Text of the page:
Galápagos Tourism increases 13% in Latest Report

Visitors checking out the volcanic Galápagos landscape

Galápagos National Park

Visitors checking out the volcanic Galápagos landscape

Galápagos recorded a 13% jump in tourism in 2013, a total of 204,295 visitors, according to figures just released by the Environment Ministry of Ecuador and the Galápagos National Park.

65% of the visitors were from foreign countries while Ecuadorians accounted for the remaining 35%.  Americans made up the largest group of foreign visitors, 50,393 of them, accounting for 25% of total tourists.  Other countries with substantial numbers of Galápagos tourists included the United Kingdom at 10%, Germany and Canada at 4% apiece.

Visitors tended to be young adults.  Those in the 26-35 age group were more than 20% of the total.  But among foreigners, there was also a spike among older visitors aged 61-67, perhaps reflecting recent surveys showing that Galápagos was the number one destination that people put at the top of their “bucket lists.”  More than 20,000 foreigners aged 61-67 were counted as Galápagos visitors in 2013.

Gala Visitors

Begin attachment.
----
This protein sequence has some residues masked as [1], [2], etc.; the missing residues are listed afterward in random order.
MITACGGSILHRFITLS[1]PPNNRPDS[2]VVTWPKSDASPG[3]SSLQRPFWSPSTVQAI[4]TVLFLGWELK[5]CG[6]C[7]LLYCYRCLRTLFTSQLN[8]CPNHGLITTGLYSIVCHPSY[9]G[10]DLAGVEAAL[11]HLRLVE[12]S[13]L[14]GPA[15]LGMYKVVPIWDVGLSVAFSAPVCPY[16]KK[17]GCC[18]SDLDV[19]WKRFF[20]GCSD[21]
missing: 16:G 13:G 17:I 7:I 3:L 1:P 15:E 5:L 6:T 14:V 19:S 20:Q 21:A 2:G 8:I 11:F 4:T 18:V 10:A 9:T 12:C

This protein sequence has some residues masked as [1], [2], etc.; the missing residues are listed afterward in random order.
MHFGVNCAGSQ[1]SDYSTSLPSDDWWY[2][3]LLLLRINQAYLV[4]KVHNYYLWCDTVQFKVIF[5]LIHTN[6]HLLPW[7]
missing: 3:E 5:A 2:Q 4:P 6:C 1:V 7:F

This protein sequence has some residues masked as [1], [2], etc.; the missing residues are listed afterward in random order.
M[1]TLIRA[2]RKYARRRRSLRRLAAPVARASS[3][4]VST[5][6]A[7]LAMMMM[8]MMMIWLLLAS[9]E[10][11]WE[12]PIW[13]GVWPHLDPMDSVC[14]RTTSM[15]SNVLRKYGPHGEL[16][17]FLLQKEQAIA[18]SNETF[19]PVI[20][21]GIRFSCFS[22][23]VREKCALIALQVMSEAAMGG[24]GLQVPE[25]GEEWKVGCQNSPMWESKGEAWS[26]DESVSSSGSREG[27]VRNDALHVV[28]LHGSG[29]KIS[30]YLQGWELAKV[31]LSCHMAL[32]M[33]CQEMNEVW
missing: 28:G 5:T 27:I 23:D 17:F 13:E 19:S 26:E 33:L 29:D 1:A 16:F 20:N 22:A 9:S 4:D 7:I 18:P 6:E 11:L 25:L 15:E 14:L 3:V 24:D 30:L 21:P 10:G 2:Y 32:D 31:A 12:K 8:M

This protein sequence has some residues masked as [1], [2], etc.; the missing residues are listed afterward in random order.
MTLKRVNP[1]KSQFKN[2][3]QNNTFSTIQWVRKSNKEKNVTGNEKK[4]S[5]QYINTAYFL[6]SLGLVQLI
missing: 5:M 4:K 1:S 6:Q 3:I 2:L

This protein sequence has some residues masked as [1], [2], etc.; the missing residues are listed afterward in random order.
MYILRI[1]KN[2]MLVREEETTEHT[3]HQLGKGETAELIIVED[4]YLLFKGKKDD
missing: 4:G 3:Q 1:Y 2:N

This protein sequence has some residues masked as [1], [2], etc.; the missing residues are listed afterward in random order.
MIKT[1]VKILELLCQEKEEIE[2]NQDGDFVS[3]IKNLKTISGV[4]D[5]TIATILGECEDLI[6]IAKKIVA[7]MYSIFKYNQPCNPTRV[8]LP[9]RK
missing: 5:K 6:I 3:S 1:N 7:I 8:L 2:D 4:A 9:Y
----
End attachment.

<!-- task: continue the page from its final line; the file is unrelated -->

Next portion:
Graphic: Galápagos Digital

The foreigners, 55% of them, preferred to visit Galápagos aboard cruise ships while 73% of Ecuadorians chose land-based tourism and stayed in hotels, hostels and private homes.

These numbers do not please everyone. Rick Schleicher, who operates a highly regarded tourism business in San Cristóbal, said 200,000 plus visitors a year, particularly those who stay on land, is not a welcome development.  “The proliferation of mass, land-based tourism,” he said, creating what he called a “land bridge” with the Ecuadorian mainland, “is a bad thing for flora and fauna that have evolved and survived, until recently, in complete isolation.” He also said that the increase in land visitors has a negative impact on the infrastructure of the inhabited islands, including water, sewer and electrical systems.

But the Ecuadorian government continues to encourage tourism, spending millions on an ad campaign titled “All You Need is Ecuador,” using the old Beatles hit, “All You Need is Love” as its signature jingle.